Lt. Gov. Wants To Cut College Dropout Rate

SPRINGFIELD, Ill. (CBS) — Illinois Lt. Gov. Sheila Simon has a lofty goal – to ensure 60 percent of the state’s working-age adults are college-educated by 2025.

As WBBM Newsradio 780’s Alex Degman reports, only 40 percent of adults hold a college degree today. Simon is urging Gov. Pat Quinn to sign legislation creating an incentive program for institutions that effectively retain their students until they graduate.

LISTEN: Newsradio 780’s Alex Degman reports

Simon says enough people are being admitted to colleges and universities, now the main goal is to keep students from dropping out.

“It’s not a question of steering more and more people to colleges in the state of Illinois, it’s making sure when they walk in the door the odds are in their favor that they’re going to leave with that certificate or associates degree or four year degree that they wanted,” she said.

Simon says a panel will convene shortly after the bill is signed to set up a system of incentives.

  • Bob from tech support, India

    We can only hope we aren’t going to be graduating students from college that don’t know any more than they did when they graduated from high school. I laugh when I hear that it’s the graduating that counts as opposed to learning something. You can pass out all the degrees you want to, I still will only use/go to people that know what they are doing.

  • Just Axin

    Can someone please eliminate the office of Lt Gov so idiots like this can no longer waste our time and money?

  • bevmom

    Unless the reporting is inadequate, this sounds really stupid. Please tell me that we the taxpayers are not going to be burdened with paying for the incentive program. And meanwhile, positions that require skilled labor remain unfilled, or are outsourced out of necessity. Some people are not cut out for college; I don’t see how Ms. Simon can set a target goal for the population of Illinois.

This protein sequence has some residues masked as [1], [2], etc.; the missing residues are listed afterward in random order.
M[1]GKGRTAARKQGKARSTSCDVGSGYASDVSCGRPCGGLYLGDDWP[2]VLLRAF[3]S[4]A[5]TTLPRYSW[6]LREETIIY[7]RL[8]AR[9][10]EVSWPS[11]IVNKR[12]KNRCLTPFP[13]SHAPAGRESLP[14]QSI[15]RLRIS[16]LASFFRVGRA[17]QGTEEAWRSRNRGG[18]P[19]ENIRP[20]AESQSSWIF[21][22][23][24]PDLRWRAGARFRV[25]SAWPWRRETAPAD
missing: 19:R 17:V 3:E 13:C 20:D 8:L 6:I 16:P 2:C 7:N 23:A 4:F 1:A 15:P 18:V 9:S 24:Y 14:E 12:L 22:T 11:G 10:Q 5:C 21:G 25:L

BTW, there are plenty of retention programs in place in public universities. Do we need another?

  • What!?!

    You want people to stay in college? Then try encouraging colleges to lower their fees. Honestly, people start college, look down the road and see that they will be graduating ten of thousands of dollars in debt, and they don’t see the purpose of it. There is a new reality that is beginning to take hold in our nation, people are beginning to see debt as a bad thing, and just starting off your life independent of ones parents with tens of thousands of dollars of debt is not the way to start it.

  • southside

    It would be more effective if the colleges passed out the answers to the tests beforehand, Sheila. We’d save money, and everyone could graduate. Hard to figure which loon is loonier, Quinn or Simon. Nice work, voters!

  • tom Sharp

    Want to increase the rates–raise the standards. You have City College “graduates” in Chicago who can’t do 7th grade math or reading who then get into a 4-year college and fail miserably because they’re actually expected to know something. You also have “athletic scholars” (almost an oxymoron), the vast majority of whom never finish school.

    The last thing you need are Incentives! The state is broke, and I’ll bet a lot that some “consultants” (i.e., patronage workers) will be involved at top pay to help create and implement the program.

    • Roberta Waker

      You are so right, Tom. Most high school students can’t read, write, spell, or speak proper English and since teachers keep passing them to the next grade; when they get into college they don’t know much of anything. And these children are our future – scary isn’t it?

  • Roberta Waker

    First of all you need a job to pay for college; second you need a job when you graduate to pay for the loans. Problem is, in Illinois THERE AREN’T ENOUGH JOBS. Just because you have a college degree doesn’t guarantee you a job; it actually might deter an employer because he will have to pay you more. Overall, this is a bad idea.

  • tom Sharp

    Earth to Ms. Simon: Did you read he front-page story in todays’ (the 26th) Tribune?It told of phony retention policies at Chicago State that have been in place for years. If you think that is the only school where such actions take place, I have bridge to sell you. This should be anther nail in the coffin for your crazy plan to incentivize the graduation rates at Illinois colleges. All that will do is create more cheating, not any more smarter graduates. It’s time to advocate trade schools and trades and basic business training programs for those not blessed with college level brains, instead creating a bunch of dunces with degrees. We have enough of those already; and some of them are in public office!

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